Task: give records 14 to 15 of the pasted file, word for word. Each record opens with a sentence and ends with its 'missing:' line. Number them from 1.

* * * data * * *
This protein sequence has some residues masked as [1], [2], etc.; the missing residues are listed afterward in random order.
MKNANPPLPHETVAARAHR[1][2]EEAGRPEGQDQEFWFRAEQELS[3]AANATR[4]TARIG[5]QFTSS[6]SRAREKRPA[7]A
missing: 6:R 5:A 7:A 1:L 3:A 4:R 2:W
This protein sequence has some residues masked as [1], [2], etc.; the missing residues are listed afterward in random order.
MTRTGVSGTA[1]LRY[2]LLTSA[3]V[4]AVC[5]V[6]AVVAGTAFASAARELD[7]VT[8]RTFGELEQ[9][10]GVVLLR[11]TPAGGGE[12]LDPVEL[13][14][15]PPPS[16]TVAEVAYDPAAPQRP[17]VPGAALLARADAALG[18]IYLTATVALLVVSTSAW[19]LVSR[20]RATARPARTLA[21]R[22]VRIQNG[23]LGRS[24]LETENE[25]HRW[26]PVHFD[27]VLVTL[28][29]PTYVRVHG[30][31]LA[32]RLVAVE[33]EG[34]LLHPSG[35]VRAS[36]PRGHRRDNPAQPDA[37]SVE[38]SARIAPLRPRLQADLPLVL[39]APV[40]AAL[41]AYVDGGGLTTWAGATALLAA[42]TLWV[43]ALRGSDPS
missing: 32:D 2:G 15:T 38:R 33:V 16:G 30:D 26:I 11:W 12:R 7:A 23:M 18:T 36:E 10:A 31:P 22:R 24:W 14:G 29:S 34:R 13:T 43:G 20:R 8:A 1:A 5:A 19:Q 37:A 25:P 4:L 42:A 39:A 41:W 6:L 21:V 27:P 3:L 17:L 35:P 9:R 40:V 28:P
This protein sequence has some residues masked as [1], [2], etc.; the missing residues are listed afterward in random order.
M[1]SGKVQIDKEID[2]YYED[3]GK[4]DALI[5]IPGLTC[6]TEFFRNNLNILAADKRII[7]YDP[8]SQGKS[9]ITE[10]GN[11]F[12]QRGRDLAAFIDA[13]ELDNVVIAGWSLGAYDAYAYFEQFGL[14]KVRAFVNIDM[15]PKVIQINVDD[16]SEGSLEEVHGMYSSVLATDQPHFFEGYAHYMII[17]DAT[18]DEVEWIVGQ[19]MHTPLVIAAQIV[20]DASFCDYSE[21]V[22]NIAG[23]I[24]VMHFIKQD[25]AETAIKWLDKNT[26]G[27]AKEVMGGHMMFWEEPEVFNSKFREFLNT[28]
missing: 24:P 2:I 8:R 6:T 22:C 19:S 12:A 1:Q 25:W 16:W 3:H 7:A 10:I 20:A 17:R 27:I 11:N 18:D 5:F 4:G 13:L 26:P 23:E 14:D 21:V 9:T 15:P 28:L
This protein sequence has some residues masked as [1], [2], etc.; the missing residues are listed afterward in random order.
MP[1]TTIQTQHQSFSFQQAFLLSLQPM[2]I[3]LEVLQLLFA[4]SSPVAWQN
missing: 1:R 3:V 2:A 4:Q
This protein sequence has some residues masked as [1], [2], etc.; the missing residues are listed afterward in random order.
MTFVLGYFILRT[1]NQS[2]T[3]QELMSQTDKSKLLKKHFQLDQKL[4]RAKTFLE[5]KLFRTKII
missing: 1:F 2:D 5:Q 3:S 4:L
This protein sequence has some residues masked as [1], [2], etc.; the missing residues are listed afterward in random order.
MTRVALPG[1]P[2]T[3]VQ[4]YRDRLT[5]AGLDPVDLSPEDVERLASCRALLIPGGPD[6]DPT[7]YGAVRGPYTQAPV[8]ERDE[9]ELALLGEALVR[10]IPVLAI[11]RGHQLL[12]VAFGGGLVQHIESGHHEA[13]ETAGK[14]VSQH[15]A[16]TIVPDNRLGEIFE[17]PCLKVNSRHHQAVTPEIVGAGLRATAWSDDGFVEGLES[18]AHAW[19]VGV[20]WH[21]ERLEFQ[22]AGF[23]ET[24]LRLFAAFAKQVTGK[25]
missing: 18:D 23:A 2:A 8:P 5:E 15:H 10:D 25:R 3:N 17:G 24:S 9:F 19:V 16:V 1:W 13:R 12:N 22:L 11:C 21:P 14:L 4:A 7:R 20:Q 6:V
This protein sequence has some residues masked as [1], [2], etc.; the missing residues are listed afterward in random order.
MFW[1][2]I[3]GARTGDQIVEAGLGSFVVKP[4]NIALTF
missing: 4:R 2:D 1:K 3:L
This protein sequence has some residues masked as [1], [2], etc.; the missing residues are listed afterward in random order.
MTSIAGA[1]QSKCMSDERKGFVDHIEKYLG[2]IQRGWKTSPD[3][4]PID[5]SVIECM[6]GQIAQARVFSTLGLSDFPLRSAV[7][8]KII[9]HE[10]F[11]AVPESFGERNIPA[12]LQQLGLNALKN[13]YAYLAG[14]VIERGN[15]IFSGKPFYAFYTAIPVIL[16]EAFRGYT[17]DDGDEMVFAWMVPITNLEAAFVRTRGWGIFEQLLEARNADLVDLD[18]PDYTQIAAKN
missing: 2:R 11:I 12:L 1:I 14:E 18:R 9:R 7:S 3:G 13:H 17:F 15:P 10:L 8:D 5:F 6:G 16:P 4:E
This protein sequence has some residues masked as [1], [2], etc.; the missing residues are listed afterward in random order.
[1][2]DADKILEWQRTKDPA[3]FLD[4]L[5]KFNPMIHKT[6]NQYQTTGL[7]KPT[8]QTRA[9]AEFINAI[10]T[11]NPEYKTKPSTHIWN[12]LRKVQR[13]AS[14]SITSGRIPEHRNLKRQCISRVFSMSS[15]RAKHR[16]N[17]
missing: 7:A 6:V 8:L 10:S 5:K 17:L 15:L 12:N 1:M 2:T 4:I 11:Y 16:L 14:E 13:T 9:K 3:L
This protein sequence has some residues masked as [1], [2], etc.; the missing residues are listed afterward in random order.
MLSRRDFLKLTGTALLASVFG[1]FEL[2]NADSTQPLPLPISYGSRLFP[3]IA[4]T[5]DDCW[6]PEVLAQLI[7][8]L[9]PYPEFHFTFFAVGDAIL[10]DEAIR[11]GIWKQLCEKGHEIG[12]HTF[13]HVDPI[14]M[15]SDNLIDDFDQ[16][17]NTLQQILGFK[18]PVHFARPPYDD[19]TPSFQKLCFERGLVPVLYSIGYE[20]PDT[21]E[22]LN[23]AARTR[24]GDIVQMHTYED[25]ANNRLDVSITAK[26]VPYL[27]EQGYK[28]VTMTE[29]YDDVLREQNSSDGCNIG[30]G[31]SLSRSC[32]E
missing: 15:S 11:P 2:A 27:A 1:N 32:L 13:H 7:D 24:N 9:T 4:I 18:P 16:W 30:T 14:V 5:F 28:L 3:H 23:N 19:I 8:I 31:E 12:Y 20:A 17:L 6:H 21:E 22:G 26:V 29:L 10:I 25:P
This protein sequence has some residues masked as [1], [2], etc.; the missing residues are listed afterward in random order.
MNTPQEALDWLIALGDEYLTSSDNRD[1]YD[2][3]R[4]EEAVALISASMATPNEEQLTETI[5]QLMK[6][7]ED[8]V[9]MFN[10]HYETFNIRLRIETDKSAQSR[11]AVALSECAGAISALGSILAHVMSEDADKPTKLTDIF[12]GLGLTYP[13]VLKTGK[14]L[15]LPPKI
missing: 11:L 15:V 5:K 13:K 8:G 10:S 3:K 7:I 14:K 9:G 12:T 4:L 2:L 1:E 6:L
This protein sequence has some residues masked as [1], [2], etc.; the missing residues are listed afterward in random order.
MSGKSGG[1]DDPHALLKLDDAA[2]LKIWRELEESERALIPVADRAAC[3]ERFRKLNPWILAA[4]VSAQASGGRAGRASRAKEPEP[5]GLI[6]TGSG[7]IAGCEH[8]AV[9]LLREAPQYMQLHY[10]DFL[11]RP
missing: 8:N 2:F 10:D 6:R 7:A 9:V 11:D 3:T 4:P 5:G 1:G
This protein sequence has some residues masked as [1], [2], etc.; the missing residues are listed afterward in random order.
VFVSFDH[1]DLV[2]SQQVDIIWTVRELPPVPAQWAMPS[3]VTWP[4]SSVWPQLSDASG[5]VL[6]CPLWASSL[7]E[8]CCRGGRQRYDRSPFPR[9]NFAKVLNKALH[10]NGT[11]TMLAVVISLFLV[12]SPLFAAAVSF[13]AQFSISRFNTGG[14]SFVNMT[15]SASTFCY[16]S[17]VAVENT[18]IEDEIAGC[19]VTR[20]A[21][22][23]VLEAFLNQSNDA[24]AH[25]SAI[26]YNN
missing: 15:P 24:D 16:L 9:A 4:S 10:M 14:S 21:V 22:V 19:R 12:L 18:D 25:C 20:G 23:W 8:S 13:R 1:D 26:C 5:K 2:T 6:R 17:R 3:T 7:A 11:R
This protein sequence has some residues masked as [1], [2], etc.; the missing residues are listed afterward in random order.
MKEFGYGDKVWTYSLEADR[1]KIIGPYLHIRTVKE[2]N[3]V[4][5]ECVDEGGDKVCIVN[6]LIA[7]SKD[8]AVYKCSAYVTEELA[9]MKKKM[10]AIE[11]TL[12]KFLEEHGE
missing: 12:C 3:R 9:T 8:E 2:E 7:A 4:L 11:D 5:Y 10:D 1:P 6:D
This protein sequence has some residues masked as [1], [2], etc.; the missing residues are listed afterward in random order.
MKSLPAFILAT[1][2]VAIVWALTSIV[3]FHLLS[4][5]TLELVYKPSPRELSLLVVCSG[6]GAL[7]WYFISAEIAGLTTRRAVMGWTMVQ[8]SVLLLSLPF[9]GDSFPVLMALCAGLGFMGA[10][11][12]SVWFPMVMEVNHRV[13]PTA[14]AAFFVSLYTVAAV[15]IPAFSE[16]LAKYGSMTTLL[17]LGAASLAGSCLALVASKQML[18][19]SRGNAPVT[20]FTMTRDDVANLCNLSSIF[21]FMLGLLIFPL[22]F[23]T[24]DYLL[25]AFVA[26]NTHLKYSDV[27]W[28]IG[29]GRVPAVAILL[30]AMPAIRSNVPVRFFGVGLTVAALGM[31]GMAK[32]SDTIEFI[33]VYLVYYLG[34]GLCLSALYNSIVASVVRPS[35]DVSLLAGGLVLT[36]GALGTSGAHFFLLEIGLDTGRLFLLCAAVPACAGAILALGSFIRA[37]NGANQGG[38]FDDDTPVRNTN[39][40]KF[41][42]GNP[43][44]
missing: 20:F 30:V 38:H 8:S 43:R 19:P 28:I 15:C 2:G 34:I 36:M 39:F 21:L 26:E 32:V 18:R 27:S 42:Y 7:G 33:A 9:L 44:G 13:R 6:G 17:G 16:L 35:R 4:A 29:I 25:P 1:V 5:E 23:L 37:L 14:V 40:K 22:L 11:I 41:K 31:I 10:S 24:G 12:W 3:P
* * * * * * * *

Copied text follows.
This protein sequence has some residues masked as [1], [2], etc.; the missing residues are listed afterward in random order.
MKEFGYGDKVWTYSLEADR[1]KIIGPYLHIRTVKE[2]N[3]V[4][5]ECVDEGGDKVCIVN[6]LIA[7]SKD[8]AVYKCSAYVTEELA[9]MKKKM[10]AIE[11]TL[12]KFLEEHGE
missing: 12:C 3:R 9:T 8:E 2:E 7:A 4:L 11:D 5:Y 10:D 1:P 6:D
This protein sequence has some residues masked as [1], [2], etc.; the missing residues are listed afterward in random order.
MKSLPAFILAT[1][2]VAIVWALTSIV[3]FHLLS[4][5]TLELVYKPSPRELSLLVVCSG[6]GAL[7]WYFISAEIAGLTTRRAVMGWTMVQ[8]SVLLLSLPF[9]GDSFPVLMALCAGLGFMGA[10][11][12]SVWFPMVMEVNHRV[13]PTA[14]AAFFVSLYTVAAV[15]IPAFSE[16]LAKYGSMTTLL[17]LGAASLAGSCLALVASKQML[18][19]SRGNAPVT[20]FTMTRDDVANLCNLSSIF[21]FMLGLLIFPL[22]F[23]T[24]DYLL[25]AFVA[26]NTHLKYSDV[27]W[28]IG[29]GRVPAVAILL[30]AMPAIRSNVPVRFFGVGLTVAALGM[31]GMAK[32]SDTIEFI[33]VYLVYYLG[34]GLCLSALYNSIVASVVRPS[35]DVSLLAGGLVLT[36]GALGTSGAHFFLLEIGLDTGRLFLLCAAVPACAGAILALGSFIRA[37]NGANQGG[38]FDDDTPVRNTN[39][40]KF[41][42]GNP[43][44]
missing: 20:F 30:V 38:H 8:S 43:R 19:P 28:I 15:C 2:G 34:I 36:M 39:F 21:L 26:E 32:V 18:R 27:S 42:Y 7:G 33:A 9:L 44:G 13:R 6:G 17:G 16:L 35:R 4:A 29:I 25:P 1:V 5:E 23:L 37:L 14:V 40:K 22:L 11:I 41:K 31:I 10:S 24:G 12:W 3:P